Author Topic: On Combat  (Read 4257 times)


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On Combat
« on: December 14, 2012, 11:46:18 PM »
New to the forums and the podcast.

I enjoyed your podcast this week talking about combat & how to work it into the game, but I wanted to comment on a component of what you mentioned.

When it comes to HP, Soak Dice, etc. It seems like there is an endless debate as to how it should be done or perceived.  The biggest argument (one that you guys posed) is why a dagger does 1d4 damage when it can kill you, while characters can have 100+ hp.

In D20 land, the answer is that HP are supposed to be represented as "exhaustion points" and that ultimately the last 4 hp of any character is considered their actual "health" points.

This can be difficult to GM with players because they'll hammer a monster for 20 damage and want to imagine that they've cleaved a massive chunk out of them, while in theory they just made them stumble, hit them with the flat of the blade, etc.

I struggle with it a lot in my campaigns for just this reason.  It's one of the main reasons I really REALLY like the chaozium(cthulhu) system, because actual damage is represented by a hit.  World of Darkness is good also, especially when the soak rolls are limited depending on if you are mundane/supernatural/etc.

Anyone else run into this and find a good way to GM in a high hp/low damage output character game that doesn't just increase damage to enable faster kills?

I've taken to using the old-school 2nd Edition Combat & Tactics to allow for Critical hits that are specific, but the challenge there is that I feel compelled with specific results to offer similar results with called-shots, which is another animal alltogether.


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Re: On Combat
« Reply #1 on: December 15, 2012, 03:03:27 AM »
I think the problem is that you want to do realistic with a heroic system.

DnD (any version really) is a heroic combat system.  It's made to model bigger then life, superheroes with swords.  Now there are other systems that model different things.  Here are some that I can think of, other feel free to add.

GURPS - Models realistic combat, but crunchy and can be brutal.
FATE - Models narrative aspects of combat, but can be illogical.
Apocalypse world - Quick and brutal, but anti-crunch.
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Re: On Combat
« Reply #2 on: December 15, 2012, 04:14:13 AM »

1d4 daggers still have a very good chance of killing non-plot important characters (ie commoners, minions, etc) so I think any fight where the charcter can shrug off such damage it should be clear why they can. It's narrative, this is a tough guy (it's the bulky nazi under the plane from Raiders of the Lost arc)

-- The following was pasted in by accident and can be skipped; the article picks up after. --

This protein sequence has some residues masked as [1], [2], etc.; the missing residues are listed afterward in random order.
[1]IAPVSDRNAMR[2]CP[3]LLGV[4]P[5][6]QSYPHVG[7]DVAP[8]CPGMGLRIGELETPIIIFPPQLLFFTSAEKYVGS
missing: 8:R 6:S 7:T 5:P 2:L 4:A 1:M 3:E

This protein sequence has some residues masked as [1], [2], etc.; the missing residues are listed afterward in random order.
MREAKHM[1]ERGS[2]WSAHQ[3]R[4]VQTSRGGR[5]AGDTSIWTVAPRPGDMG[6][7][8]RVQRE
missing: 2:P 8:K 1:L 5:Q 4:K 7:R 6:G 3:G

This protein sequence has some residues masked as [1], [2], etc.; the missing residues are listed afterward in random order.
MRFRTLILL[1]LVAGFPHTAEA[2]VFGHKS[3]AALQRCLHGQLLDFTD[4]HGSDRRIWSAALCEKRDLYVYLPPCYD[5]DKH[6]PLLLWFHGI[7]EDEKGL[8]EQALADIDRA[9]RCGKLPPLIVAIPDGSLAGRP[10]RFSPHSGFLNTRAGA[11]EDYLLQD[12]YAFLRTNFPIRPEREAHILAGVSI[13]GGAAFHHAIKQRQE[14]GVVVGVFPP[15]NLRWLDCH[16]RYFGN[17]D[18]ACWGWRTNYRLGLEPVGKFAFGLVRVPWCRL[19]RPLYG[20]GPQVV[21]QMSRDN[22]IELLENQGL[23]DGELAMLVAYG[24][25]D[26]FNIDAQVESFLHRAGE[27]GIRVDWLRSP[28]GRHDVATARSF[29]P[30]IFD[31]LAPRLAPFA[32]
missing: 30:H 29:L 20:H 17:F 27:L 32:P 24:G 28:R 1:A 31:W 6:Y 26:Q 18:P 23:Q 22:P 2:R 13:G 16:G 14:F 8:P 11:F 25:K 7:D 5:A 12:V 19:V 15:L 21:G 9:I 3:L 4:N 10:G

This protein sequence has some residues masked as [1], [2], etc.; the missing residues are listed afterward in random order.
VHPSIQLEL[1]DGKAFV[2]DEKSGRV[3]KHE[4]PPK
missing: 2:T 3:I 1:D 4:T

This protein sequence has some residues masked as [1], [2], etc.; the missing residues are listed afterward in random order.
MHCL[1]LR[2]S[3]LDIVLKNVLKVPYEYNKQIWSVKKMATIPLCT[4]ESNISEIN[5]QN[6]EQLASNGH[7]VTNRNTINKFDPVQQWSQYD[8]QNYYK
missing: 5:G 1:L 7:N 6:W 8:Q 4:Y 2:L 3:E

Mechanically reducing a monster to zero hit points means you can do what you want with them, so damage can really be treated like stages in the fight. Narratively you can have the wound mean as much or as little as possible, as long as it registers as a story beat. A 20 damage can still be important even if mechanically there's still a ways to go. The monster might not be out of the fight by any means, but it could still be a blow that it cringes back from, initially grabs itself for. Perhaps it alters its attack style, perhaps it doens't use an AoO / OA, or perhaps the characters now have a narrative hook to cling to when attacking it, favouring its weak side or using its wound as intimidation. Stuff you can then throw circumstancial bonuses around for.

And it also gets back to the idea of monsters can leave a fight when the fight feels done, not when they are 0 hp. Did the 20 damage hit feel significant? Then it was. The creature staggers, and either tries to retreat while holding the wound, or holds up its hand and surrenders. A creature fights until it feels its mortality, unless it is fighting for its life or fighting for something more important than its life. If the creature still has a decent set of  hit points, great. Don't heal it - if the wound wasn't that big a deal after all, it will not do anything more than a quick patch up to stop bleeding, if it is even capable of healing. That blow will still reduce its effectivenes next combat and still matter. If the monster ihas surrenders, then the fact that it is still a decent threat will stop the players from simply deciding they can just cut its throat the moment it might turn tail - it's still a force to be reckoned with, even if it is temporarily scared.

Another way is simply opening up the narrative for each successive good hit. The first great hit smashes in to the orc chieftain's neck guard, smashing it to pieces. The chieftsin's eye grow wide for a moment, and then it keeps attacking angrily. Then, the next critical/large blow of course lands right on the orc's shoulder or neck, giving a severe wound. This time the chieftain falls back, calling all its minions to itself, even if that actually removes an advantage it had.

And then the next hit that lands actually staggers the chieftain, causing him to think about quit the battle.

Again, he might still be on a 1/4 or 2/5 of his hp, but you've had a long significant battle and now it can end.

Anyway, that's how I'd handle such thigns in your case - regard the HP cloud as either a story buffer so that you don't have to just get rid of creatures right away and they can keep returning, or as a fight beat indicator so the players know they can't just hack this creature's head off with a single good roll, they need to throw some tactics and ploys in to make it a fun story and combat.